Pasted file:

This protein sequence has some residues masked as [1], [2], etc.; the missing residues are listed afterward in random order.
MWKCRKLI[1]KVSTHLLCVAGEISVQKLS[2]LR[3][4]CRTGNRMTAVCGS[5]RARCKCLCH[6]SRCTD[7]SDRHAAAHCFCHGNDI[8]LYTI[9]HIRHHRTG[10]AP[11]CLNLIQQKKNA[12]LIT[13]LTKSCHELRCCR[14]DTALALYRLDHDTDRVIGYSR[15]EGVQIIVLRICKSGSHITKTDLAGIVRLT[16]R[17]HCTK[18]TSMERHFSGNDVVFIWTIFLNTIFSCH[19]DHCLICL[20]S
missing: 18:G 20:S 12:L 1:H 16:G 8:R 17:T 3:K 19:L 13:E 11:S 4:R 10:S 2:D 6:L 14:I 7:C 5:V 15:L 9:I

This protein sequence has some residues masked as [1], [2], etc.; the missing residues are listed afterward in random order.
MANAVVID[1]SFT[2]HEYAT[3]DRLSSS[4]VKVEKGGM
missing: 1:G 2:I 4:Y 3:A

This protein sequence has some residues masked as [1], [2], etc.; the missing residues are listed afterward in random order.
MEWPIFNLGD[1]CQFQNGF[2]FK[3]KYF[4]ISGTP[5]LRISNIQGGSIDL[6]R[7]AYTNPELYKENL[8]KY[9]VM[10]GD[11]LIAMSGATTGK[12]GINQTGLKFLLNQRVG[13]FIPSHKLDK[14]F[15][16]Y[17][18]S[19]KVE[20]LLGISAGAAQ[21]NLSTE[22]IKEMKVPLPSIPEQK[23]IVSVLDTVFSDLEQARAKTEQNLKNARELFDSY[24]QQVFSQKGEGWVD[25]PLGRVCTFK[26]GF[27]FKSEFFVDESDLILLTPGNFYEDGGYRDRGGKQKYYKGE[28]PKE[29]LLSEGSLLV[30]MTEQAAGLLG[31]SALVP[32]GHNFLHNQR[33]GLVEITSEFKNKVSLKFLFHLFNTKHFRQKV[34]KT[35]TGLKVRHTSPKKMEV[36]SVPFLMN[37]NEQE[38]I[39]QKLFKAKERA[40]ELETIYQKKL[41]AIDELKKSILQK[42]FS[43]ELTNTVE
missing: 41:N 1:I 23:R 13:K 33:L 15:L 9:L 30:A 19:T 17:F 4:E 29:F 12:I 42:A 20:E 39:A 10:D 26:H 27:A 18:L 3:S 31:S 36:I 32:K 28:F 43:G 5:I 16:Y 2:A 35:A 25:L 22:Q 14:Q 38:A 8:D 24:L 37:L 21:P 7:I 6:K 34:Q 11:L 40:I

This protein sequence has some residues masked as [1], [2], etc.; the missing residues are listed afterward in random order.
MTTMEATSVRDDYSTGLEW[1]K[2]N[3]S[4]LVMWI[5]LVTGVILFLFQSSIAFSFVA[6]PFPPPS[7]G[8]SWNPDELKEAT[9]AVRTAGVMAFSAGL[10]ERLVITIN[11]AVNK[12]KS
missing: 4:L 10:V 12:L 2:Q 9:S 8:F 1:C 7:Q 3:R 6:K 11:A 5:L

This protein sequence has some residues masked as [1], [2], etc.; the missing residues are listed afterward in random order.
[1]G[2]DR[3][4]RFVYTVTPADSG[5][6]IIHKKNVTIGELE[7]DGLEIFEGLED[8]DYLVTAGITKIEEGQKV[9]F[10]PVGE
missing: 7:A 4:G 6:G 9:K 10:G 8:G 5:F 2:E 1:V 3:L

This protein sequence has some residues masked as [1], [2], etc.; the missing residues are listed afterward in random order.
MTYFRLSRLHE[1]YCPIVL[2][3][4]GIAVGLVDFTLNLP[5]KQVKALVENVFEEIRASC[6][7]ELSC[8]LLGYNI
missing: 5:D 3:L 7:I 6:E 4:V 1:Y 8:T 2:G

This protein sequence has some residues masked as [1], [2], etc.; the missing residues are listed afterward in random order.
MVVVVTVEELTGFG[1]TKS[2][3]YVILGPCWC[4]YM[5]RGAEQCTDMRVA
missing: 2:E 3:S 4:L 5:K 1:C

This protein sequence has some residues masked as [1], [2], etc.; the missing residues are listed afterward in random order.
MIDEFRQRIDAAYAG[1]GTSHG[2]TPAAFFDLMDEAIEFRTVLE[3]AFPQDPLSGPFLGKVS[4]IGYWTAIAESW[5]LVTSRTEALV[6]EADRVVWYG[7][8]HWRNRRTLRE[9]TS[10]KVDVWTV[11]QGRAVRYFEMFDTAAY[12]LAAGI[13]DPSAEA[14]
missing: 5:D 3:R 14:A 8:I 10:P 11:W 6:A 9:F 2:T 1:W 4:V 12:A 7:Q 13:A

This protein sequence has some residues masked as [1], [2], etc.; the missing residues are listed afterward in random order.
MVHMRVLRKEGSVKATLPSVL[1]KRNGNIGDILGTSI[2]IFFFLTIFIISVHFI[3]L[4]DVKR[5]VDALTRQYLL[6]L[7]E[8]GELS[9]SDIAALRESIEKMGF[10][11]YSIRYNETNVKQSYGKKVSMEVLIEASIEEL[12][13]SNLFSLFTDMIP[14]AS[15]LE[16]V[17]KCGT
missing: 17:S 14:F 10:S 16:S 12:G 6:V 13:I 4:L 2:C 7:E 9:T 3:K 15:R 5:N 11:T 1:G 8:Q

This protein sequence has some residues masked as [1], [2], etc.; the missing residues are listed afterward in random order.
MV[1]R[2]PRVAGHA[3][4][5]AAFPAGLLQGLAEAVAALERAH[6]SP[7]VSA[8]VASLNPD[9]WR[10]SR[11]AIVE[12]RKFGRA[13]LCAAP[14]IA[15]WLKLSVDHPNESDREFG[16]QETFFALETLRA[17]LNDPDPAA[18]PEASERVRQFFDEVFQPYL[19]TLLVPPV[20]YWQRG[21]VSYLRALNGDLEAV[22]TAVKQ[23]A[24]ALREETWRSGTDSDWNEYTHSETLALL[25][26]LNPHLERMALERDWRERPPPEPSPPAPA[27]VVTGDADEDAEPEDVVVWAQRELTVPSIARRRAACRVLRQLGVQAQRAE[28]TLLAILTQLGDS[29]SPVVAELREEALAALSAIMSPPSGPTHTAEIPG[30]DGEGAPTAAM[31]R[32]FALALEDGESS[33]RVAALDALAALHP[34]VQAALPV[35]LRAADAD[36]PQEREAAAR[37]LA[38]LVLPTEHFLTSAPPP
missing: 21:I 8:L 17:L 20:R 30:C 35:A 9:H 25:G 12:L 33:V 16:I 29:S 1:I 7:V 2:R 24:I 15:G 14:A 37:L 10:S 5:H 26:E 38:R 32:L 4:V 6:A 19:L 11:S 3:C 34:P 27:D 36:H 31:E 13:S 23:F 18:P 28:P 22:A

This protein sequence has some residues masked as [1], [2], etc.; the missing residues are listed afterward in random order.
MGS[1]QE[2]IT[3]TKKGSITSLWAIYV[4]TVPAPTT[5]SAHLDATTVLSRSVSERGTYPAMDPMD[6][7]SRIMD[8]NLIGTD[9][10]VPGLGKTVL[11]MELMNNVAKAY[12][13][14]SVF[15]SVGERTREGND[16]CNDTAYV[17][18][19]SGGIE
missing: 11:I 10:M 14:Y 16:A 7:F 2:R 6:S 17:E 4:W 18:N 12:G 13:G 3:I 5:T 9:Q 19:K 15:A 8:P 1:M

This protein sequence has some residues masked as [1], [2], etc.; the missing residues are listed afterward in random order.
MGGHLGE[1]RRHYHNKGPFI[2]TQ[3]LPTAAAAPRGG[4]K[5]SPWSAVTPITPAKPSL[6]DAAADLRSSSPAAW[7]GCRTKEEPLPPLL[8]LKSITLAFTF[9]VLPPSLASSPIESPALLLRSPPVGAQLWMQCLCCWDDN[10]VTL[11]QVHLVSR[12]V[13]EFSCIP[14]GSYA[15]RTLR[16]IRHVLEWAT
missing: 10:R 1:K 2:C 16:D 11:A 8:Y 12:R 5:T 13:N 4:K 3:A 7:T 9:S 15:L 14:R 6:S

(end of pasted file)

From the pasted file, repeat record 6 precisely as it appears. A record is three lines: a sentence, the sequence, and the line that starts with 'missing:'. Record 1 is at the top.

This protein sequence has some residues masked as [1], [2], etc.; the missing residues are listed afterward in random order.
MTYFRLSRLHE[1]YCPIVL[2][3][4]GIAVGLVDFTLNLP[5]KQVKALVENVFEEIRASC[6][7]ELSC[8]LLGYNI
missing: 5:D 3:L 7:I 6:E 4:V 1:Y 8:T 2:G